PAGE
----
Australia to dump sediment on fragile Great Barrier Reef in coal port expansion
by Kristen Gelineau THE ASSOCIATED PRESS
A 2012 UNESCO report already expressed concern about development along the reef, which is a marine conservation park a World Heritage site and one of a few living structures visible from space
SYDNEY, Australia—The government agency that oversees Australia’s Great Barrier Reef has approved a plan to dump vast swathes of sediment on the reef as part of a major coal port expansion—a decision that environmentalists say will endanger one of the world’s most fragile and critical ecosystems.
In a report released in 2012, UNESCO expressed concern about development along the reef—including ports—and warned that the marine park was at risk of being listed as a World Heritage site in danger.
The federal government in December approved the expansion of the Abbot Point coal port in northern Queensland, which requires a massive dredging operation to make way for ships entering and exiting the port. About three million cubic metres of dredged mud will be dumped within the marine park under the plan.
Environment Minister Greg Hunt has vowed that “some of the strictest conditions in Australian history” will be in place to protect the reef from harm, including water quality measures and safeguards for the reef’s plants and animals.
But outraged conservationists say the already fragile reef will be gravely threatened by the dredging, which will occur over a 184-hectare area. Apart from the risk that the sediment will smother coral and seagrass, the increased shipping traffic will boost the risk of accidents, such as oil spills and collisions with delicate coral beds, environment groups argue.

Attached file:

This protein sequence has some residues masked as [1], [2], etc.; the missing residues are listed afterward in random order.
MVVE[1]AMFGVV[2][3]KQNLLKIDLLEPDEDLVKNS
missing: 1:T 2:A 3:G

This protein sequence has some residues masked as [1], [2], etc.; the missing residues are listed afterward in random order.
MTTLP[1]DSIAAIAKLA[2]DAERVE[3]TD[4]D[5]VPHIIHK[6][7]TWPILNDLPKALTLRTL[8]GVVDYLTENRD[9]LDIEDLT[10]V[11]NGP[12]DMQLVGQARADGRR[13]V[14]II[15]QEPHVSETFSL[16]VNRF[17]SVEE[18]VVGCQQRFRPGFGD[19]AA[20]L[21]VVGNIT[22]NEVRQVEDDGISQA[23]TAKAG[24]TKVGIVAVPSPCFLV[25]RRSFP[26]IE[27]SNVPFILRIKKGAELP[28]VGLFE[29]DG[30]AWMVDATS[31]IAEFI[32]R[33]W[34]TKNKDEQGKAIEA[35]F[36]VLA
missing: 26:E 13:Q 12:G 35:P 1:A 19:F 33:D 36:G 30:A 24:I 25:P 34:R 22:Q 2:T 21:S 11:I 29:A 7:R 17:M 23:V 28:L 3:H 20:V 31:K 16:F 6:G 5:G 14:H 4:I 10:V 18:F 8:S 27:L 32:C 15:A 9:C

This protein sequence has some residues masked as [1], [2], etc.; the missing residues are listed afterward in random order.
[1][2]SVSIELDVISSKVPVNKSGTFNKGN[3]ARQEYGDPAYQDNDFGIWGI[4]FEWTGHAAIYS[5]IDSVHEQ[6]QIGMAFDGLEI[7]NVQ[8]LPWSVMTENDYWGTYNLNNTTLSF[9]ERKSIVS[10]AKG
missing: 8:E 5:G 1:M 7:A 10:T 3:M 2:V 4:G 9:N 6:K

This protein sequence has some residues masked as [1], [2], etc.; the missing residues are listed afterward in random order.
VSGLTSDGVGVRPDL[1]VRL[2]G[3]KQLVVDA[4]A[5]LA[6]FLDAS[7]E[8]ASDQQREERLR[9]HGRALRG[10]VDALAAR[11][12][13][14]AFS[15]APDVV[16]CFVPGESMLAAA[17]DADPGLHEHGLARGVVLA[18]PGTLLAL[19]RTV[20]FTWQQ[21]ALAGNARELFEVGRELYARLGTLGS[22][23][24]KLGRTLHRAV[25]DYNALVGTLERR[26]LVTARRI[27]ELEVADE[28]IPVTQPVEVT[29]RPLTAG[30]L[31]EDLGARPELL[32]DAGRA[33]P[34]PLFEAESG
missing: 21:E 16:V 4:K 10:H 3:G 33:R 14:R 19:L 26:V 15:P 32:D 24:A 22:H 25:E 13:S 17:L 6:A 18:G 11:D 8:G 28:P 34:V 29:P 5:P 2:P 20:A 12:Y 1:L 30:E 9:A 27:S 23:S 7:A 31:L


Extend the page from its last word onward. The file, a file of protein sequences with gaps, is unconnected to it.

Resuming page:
Bruce Elliot, general manager for the marine authority’s biodiversity, conservation and sustainable use division, said in a statement that strict conditions would be placed on the sediment disposal, including a water quality monitoring plan that will remain in place five years after the dumping is complete.
Australia is home to vast mineral deposits and a mining boom fuelled by demand from China kept Australia’s economy strong during the global financial crisis. Though the boom is now cooling as demand from China slows, Prime Minister Tony Abbott and his conservative government have vowed to focus their efforts on reviving the industry.
Queensland Premier Campbell Newman said his government would protect the environment, but not at the expense of the state’s economy.
Environmentalists were infuriated by the decision, saying that the reef is already vulnerable, having lost huge amounts of coral in recent decades.
“We are devastated. I think any Australian or anyone around the world who cares about the future of the reef is also devastated by this decision,” said Richard Leck, reef campaign leader for international conservation group WWF. “Exactly the wrong thing that you want to do when an ecosystem is suffering … is introduce another major threat to it, and that’s what the marine park authority has allowed to happen today.”
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